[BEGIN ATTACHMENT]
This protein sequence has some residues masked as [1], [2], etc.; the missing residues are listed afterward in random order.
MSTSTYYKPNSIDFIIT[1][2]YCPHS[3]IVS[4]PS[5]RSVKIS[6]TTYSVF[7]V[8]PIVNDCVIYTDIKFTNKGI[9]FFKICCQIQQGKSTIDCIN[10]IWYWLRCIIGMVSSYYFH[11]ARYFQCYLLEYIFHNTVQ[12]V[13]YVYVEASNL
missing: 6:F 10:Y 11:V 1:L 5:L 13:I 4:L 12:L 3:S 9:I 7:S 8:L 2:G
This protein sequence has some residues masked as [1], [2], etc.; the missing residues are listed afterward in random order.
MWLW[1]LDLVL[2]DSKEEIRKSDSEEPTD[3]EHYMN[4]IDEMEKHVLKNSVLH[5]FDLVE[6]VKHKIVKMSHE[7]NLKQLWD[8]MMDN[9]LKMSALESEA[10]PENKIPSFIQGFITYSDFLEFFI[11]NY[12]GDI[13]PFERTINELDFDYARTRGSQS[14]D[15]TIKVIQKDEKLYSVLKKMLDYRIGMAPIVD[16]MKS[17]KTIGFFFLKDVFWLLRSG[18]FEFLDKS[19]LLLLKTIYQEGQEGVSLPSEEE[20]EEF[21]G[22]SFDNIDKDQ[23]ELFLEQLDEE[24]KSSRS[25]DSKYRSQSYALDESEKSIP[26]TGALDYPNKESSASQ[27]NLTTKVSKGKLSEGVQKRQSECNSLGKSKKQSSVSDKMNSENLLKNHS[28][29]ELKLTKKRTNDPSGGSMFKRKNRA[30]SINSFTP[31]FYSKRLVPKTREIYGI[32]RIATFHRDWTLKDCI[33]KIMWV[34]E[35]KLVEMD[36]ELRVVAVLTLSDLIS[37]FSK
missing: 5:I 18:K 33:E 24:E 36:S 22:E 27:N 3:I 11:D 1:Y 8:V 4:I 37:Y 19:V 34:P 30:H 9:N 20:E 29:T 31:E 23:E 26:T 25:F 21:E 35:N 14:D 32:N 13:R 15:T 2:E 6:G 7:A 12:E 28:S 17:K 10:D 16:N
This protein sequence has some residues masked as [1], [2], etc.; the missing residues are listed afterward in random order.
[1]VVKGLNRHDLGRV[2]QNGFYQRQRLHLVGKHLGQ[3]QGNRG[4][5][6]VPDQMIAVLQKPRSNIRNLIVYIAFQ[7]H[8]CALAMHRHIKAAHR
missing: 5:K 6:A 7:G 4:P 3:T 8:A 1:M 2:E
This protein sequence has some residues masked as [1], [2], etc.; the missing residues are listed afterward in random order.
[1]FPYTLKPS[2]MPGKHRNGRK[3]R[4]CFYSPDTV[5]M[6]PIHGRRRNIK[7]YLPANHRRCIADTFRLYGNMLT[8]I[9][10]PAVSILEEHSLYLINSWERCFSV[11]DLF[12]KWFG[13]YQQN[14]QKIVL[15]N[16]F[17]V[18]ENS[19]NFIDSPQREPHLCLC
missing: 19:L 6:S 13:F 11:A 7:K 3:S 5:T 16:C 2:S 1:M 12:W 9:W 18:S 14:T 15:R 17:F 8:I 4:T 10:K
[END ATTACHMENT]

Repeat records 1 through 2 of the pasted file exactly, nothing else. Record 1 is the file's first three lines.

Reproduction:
This protein sequence has some residues masked as [1], [2], etc.; the missing residues are listed afterward in random order.
MSTSTYYKPNSIDFIIT[1][2]YCPHS[3]IVS[4]PS[5]RSVKIS[6]TTYSVF[7]V[8]PIVNDCVIYTDIKFTNKGI[9]FFKICCQIQQGKSTIDCIN[10]IWYWLRCIIGMVSSYYFH[11]ARYFQCYLLEYIFHNTVQ[12]V[13]YVYVEASNL
missing: 6:F 10:Y 11:V 1:L 5:L 13:I 4:L 12:L 3:S 9:I 7:S 8:L 2:G
This protein sequence has some residues masked as [1], [2], etc.; the missing residues are listed afterward in random order.
MWLW[1]LDLVL[2]DSKEEIRKSDSEEPTD[3]EHYMN[4]IDEMEKHVLKNSVLH[5]FDLVE[6]VKHKIVKMSHE[7]NLKQLWD[8]MMDN[9]LKMSALESEA[10]PENKIPSFIQGFITYSDFLEFFI[11]NY[12]GDI[13]PFERTINELDFDYARTRGSQS[14]D[15]TIKVIQKDEKLYSVLKKMLDYRIGMAPIVD[16]MKS[17]KTIGFFFLKDVFWLLRSG[18]FEFLDKS[19]LLLLKTIYQEGQEGVSLPSEEE[20]EEF[21]G[22]SFDNIDKDQ[23]ELFLEQLDEE[24]KSSRS[25]DSKYRSQSYALDESEKSIP[26]TGALDYPNKESSASQ[27]NLTTKVSKGKLSEGVQKRQSECNSLGKSKKQSSVSDKMNSENLLKNHS[28][29]ELKLTKKRTNDPSGGSMFKRKNRA[30]SINSFTP[31]FYSKRLVPKTREIYGI[32]RIATFHRDWTLKDCI[33]KIMWV[34]E[35]KLVEMD[36]ELRVVAVLTLSDLIS[37]FSK
missing: 5:I 18:K 33:E 24:E 36:S 22:E 27:N 3:I 11:D 1:Y 8:V 4:I 37:Y 19:V 34:P 30:H 9:N 20:E 29:T 31:E 23:E 26:T 25:F 21:E 35:N 14:D 32:N 13:R 15:T 2:E 6:G 7:A 12:E 28:S 17:K 10:D 16:N